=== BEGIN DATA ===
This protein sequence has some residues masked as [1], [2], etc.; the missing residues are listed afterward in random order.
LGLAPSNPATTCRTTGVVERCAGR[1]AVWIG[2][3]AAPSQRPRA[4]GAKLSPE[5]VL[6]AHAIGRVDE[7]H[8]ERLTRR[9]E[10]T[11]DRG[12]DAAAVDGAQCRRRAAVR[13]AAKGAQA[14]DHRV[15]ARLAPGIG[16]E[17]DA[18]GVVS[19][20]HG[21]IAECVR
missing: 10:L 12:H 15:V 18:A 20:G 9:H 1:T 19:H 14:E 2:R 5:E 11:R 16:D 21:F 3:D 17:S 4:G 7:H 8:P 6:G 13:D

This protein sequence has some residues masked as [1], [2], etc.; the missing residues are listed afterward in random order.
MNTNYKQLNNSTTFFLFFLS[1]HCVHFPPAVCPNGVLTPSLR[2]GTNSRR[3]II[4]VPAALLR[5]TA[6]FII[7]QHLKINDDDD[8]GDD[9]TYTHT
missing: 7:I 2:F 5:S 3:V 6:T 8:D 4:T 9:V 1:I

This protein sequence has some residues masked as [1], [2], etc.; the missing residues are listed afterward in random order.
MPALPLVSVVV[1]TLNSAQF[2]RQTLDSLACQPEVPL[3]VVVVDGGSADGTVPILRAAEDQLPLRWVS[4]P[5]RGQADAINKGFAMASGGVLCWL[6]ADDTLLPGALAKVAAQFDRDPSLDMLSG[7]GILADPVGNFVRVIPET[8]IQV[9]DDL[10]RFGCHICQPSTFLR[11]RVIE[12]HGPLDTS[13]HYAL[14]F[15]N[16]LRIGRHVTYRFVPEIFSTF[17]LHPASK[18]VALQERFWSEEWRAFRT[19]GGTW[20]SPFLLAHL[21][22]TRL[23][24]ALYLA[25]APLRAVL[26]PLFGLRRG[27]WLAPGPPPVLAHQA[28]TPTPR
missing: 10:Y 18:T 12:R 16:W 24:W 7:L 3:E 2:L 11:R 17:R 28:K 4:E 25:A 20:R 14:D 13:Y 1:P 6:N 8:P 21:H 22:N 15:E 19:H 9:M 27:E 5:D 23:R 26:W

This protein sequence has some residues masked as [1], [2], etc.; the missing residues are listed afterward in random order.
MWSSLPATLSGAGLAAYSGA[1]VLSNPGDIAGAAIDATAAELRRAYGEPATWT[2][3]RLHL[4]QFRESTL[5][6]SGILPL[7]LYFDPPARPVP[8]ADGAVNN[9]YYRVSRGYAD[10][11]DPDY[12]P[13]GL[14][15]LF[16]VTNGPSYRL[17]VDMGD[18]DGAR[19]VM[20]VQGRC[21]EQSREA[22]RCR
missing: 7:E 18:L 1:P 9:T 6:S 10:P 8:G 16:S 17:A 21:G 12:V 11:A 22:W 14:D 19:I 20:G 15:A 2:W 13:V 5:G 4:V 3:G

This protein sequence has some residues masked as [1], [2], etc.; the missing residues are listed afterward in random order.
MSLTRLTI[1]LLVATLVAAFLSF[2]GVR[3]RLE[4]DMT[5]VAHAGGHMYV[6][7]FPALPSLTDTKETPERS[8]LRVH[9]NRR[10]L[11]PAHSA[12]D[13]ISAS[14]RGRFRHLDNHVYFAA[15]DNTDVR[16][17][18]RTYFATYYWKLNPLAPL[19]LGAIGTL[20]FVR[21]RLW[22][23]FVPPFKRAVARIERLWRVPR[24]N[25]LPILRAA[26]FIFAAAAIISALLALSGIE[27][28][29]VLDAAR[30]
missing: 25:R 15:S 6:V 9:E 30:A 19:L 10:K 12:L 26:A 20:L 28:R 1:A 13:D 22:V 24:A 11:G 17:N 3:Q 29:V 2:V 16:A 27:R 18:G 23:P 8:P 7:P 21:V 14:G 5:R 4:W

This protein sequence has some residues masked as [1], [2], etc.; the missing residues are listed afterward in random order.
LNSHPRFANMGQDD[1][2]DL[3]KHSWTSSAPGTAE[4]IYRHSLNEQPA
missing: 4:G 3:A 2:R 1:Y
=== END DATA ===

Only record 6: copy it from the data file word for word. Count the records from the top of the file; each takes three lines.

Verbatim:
This protein sequence has some residues masked as [1], [2], etc.; the missing residues are listed afterward in random order.
LNSHPRFANMGQDD[1][2]DL[3]KHSWTSSAPGTAE[4]IYRHSLNEQPA
missing: 4:G 3:A 2:R 1:Y